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What is a Smart Contract?

If you began a study of blockchain smart contracts today you would likely find multiple definitions, sometimes even conflicting. We have chosen the Investopedia definition to get you pointed in the right direction.

Smart contracts are self-executing contracts with the terms of the agreement between buyer and seller directly written into lines of code. The code and the agreements contained therein exist across a distributed, decentralized blockchain network. Smart contracts permit trusted transactions and agreements to be carried out among disparate, anonymous parties without the need for a central authority, legal system, or external enforcement mechanism. They render transactions traceable, transparent, and irreversible.

Nick Szabo, considered the creator of the ‘smart contract’ many years before blockchain popularized its use, has this to say about them:

Smart contracts can automate many different kinds of processes and operations, most obviously payment and actions conditional on payment. Blockchain technology appears very much to be the jet fuel necessary for smart contracts to become commonplace in business transactions and beyond.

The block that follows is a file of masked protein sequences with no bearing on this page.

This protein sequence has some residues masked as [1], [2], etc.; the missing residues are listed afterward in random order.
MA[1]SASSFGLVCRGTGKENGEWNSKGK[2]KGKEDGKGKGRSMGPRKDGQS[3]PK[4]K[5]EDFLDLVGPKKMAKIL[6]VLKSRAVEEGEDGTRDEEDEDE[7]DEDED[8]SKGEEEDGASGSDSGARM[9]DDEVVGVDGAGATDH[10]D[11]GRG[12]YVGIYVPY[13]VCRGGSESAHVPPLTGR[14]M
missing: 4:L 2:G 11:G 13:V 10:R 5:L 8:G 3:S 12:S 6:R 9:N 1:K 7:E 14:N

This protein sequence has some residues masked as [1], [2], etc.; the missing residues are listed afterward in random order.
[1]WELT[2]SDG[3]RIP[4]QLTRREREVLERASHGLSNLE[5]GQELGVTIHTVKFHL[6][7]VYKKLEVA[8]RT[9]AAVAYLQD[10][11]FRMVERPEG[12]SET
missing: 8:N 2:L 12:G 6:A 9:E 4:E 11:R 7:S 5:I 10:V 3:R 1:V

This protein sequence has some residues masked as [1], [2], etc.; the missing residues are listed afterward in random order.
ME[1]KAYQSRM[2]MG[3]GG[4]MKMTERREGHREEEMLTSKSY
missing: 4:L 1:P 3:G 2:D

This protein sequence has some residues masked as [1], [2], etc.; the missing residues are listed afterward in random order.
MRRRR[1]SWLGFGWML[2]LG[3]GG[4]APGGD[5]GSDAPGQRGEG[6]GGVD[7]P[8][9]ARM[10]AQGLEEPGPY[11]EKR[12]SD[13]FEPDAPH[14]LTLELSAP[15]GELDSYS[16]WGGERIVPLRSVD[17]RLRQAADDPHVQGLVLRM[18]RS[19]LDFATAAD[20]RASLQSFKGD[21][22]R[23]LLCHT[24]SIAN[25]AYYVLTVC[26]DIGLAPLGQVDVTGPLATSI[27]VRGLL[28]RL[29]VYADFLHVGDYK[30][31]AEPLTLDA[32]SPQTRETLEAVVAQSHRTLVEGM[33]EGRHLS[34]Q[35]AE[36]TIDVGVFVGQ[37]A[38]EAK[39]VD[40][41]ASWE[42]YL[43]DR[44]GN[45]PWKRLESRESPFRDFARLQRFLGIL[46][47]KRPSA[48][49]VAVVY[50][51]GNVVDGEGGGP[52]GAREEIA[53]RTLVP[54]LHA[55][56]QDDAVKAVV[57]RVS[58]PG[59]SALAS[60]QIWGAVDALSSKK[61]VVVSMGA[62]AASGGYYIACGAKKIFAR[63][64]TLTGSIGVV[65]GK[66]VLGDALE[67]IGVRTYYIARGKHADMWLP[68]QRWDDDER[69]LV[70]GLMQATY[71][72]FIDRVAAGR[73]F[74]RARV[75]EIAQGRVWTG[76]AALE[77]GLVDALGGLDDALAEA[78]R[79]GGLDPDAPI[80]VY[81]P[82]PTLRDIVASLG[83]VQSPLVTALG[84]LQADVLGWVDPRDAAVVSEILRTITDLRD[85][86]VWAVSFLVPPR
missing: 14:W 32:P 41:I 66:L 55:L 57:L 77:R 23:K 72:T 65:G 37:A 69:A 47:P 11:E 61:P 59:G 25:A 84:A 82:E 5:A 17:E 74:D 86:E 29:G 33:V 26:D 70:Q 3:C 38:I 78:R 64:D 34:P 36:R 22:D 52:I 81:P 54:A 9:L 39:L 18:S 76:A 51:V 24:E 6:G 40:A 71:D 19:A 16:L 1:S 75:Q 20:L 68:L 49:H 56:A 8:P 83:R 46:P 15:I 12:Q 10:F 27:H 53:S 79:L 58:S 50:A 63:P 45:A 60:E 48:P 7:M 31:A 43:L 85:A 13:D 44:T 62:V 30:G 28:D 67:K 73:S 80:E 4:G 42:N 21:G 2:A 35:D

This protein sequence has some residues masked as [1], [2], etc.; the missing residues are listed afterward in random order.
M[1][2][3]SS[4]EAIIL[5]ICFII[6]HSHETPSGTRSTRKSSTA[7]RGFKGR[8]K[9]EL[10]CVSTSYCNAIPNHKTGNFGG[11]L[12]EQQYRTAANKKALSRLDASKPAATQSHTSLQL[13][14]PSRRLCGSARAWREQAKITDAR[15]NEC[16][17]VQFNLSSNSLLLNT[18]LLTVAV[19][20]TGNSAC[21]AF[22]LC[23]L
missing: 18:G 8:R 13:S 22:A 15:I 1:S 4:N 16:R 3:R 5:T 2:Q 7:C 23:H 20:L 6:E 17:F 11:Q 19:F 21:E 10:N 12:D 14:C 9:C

To illustrate an original form of a smart contract, again quoting Nick Szabo:

The humble vending machine is the original form of a smart contract. At its core, a vending machine is a security mechanism: the amount in the till should be less than the cost of breaching the till. Additionally, the machinery reflects the nature of the deal: it computes and dispenses change as well as the customer’s choice of product.

If you would like to take a deeper dive into smart contracts, follow this link:

A simple yet comprehensive explanation in pictures

by Adil Harris

Some smart contract use cases

The Digital Chamber of Commerce has a downloadable pdf of some potential use cases of a smart contract.

12 Use Cases for Business and Beyond

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